Do you use green energy and/or carbon offsets at your facilities?
This is a simple question for any host to answer at a basic level, and if the answer is yes, then they will likely already be listed with The Green Web Foundation.
However, even if the answer is yes, not all green energy commitments are equal.
The nuances of renewable energy and carbon offsets are complicated and probably warrant an article in their own right, but a few things to consider are:
- Do they have any of their own renewable energy generation? For example, wind turbines or solar arrays.
- Do they have any direct energy supplies from other local renewable providers?
- Do they have energy contracts that specify renewable energy from the relevant countries’ national grid?
- Are they buying renewable energy credits (RECs) and/or carbon offsets? If so, where are they buying them from and what do they actually mean?
Also check whether their commitments apply to all facilities or just specific parts of their operations.
What is the PUE rating of your data centres?
PUE stands for power usage effectiveness and is the standard energy efficiency measure for data centres. It represents the proportion of energy powering computers compared to other systems such as cooling and lighting.
At the very least, you want your host to be transparent about their PUE, and ideally for it to be very low. The perfect PUE rating is 1.0 and of course perfect efficiency can never be achieved, but some companies are getting very close.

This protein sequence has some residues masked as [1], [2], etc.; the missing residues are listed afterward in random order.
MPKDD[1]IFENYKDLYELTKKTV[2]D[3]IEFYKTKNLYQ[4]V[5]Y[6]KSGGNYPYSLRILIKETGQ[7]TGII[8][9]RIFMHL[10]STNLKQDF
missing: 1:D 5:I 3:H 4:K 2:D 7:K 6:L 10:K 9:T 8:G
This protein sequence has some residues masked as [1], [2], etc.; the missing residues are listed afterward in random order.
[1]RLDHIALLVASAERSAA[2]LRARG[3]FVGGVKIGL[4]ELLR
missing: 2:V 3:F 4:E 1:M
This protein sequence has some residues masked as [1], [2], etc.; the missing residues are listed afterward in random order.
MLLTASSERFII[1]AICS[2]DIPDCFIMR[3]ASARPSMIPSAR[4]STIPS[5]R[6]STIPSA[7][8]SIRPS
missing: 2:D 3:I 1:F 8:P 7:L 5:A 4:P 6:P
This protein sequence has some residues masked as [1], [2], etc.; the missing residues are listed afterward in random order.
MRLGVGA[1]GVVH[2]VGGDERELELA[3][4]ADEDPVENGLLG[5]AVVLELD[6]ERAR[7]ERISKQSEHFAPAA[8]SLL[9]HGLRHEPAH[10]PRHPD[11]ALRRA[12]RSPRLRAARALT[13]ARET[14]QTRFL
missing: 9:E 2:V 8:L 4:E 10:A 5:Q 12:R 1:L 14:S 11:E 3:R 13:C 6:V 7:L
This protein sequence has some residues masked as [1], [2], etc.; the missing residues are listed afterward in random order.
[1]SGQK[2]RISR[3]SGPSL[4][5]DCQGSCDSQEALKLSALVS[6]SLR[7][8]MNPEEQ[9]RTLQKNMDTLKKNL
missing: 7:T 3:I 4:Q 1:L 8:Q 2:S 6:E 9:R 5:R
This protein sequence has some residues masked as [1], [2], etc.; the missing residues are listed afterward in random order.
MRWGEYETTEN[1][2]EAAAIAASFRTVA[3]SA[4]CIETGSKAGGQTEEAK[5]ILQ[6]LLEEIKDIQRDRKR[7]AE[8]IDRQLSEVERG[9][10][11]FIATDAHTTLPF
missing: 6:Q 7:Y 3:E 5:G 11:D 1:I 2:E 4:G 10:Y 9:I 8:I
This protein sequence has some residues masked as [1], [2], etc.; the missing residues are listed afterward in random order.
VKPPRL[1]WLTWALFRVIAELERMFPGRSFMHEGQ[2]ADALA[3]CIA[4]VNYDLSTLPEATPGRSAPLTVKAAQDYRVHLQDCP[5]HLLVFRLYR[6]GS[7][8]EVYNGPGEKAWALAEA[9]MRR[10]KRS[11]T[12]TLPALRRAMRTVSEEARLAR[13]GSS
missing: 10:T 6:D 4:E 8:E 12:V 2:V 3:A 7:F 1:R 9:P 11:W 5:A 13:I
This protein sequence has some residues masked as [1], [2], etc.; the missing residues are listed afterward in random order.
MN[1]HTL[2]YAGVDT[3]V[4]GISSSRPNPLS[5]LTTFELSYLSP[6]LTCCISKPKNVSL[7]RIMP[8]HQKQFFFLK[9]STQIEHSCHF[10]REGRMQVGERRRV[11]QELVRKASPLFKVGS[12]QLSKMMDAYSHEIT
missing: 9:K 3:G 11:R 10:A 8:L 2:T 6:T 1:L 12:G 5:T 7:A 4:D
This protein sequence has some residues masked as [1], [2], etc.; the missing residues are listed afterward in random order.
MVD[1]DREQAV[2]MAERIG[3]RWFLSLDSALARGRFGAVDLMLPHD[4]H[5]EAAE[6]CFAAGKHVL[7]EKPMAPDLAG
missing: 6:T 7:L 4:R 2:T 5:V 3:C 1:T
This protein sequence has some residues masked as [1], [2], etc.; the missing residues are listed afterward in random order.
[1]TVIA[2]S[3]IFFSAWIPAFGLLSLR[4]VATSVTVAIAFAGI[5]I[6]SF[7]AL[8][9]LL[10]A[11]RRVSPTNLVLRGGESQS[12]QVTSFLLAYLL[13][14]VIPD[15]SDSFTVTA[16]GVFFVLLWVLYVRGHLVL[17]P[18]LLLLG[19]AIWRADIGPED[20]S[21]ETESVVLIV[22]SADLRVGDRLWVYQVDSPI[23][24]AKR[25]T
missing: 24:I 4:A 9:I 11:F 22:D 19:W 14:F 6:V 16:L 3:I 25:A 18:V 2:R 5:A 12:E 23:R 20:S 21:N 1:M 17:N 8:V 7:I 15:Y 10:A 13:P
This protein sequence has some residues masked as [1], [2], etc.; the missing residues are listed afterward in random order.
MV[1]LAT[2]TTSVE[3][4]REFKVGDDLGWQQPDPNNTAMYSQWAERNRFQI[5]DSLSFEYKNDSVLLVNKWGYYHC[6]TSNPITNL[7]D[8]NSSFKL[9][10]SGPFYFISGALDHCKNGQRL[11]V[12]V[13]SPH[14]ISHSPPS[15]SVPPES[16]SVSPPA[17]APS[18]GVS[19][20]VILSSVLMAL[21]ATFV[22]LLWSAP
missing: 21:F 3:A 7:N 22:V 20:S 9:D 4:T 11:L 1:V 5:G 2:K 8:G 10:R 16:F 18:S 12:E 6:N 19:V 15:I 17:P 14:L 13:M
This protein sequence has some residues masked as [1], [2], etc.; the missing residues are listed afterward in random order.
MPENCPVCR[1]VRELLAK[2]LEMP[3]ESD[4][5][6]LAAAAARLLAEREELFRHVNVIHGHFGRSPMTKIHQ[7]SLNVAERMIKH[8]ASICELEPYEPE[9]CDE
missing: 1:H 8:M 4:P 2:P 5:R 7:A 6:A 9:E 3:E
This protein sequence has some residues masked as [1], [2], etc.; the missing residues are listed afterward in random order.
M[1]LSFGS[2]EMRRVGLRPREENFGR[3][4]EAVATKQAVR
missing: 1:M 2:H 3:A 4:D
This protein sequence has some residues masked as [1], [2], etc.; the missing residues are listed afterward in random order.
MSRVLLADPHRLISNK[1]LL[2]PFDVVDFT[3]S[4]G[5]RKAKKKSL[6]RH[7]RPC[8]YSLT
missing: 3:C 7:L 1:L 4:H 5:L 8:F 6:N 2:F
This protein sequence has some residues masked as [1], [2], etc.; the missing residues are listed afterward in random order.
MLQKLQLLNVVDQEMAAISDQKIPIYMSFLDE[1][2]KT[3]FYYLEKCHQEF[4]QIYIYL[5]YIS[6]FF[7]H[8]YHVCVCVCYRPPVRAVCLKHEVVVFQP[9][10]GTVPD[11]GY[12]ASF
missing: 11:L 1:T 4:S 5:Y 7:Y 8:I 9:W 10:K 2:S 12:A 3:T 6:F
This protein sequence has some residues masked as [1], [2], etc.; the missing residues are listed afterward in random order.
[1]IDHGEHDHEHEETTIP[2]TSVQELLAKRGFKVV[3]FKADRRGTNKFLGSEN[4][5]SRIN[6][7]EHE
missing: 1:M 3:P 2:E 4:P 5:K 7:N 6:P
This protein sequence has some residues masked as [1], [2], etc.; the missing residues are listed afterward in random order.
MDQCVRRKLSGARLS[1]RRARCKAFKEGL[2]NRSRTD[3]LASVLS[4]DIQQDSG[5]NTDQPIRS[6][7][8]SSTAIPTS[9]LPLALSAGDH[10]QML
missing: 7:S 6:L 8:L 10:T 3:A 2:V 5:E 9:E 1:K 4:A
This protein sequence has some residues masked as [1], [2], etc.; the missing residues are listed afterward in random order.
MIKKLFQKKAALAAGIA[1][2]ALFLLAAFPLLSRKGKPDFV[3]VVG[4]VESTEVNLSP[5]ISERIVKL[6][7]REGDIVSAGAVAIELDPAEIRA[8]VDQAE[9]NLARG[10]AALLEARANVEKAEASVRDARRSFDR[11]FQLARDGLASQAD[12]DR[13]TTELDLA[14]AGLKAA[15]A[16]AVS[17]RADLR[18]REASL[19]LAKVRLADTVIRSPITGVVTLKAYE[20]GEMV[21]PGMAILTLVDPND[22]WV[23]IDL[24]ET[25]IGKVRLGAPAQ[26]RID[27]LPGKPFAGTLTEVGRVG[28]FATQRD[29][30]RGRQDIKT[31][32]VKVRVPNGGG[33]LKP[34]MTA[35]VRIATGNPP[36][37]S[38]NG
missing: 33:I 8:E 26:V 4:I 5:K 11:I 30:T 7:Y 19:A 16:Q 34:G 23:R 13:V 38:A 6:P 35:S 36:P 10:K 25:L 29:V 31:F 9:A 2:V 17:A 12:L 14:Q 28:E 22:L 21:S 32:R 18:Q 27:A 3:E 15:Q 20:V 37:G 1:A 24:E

It is worth noting that PUE is not a perfect metric because there are other factors that impact the PUE such as the climate where the data centre is located, but it does nevertheless give a reasonable indication of efficiency.
Do you offer tools to help improve efficiency of your web applications?
You don’t just want efficient hardware. You also want your software to run efficiently. Ask whether each host can provide technologies that will help minimise server load, such as the latest version of PHP, service side caching technologies like Varnish or even static page generators for CMS based websites like WordPress and Drupal.
Who should you host with?
Finding a host that gives the perfect answers to all of these questions will be near impossible, but by asking the right questions, you’ll quickly get a sense of whether or not a hosting company shows any credible signs of pursuing a sustainable future.
As the market for green hosting grows there are many more options than just a few years ago, so I highly recommend doing your own research.
We are not specifically endorsing any particular hosts here, but a few hosts that our team and friends in the industry have had good experiences with, and who have made public commitments to sustainability, include Positive Internet, Raidboxes, Wunderism, Krystal Hosting, Nimbus and Kualo.
Google Cloud Platform is also a popular option, along with the numerous specialist hosts that operate from its platform such as WP Engine, Kinsta and Pantheon, although currently none of them have clear sustainability commitments of their own.
Whatever host you think meets your functional requirements, check out their sustainability credentials and ask them about their approach. The more people that ask, the more they’ll know that it is something that their customers care about.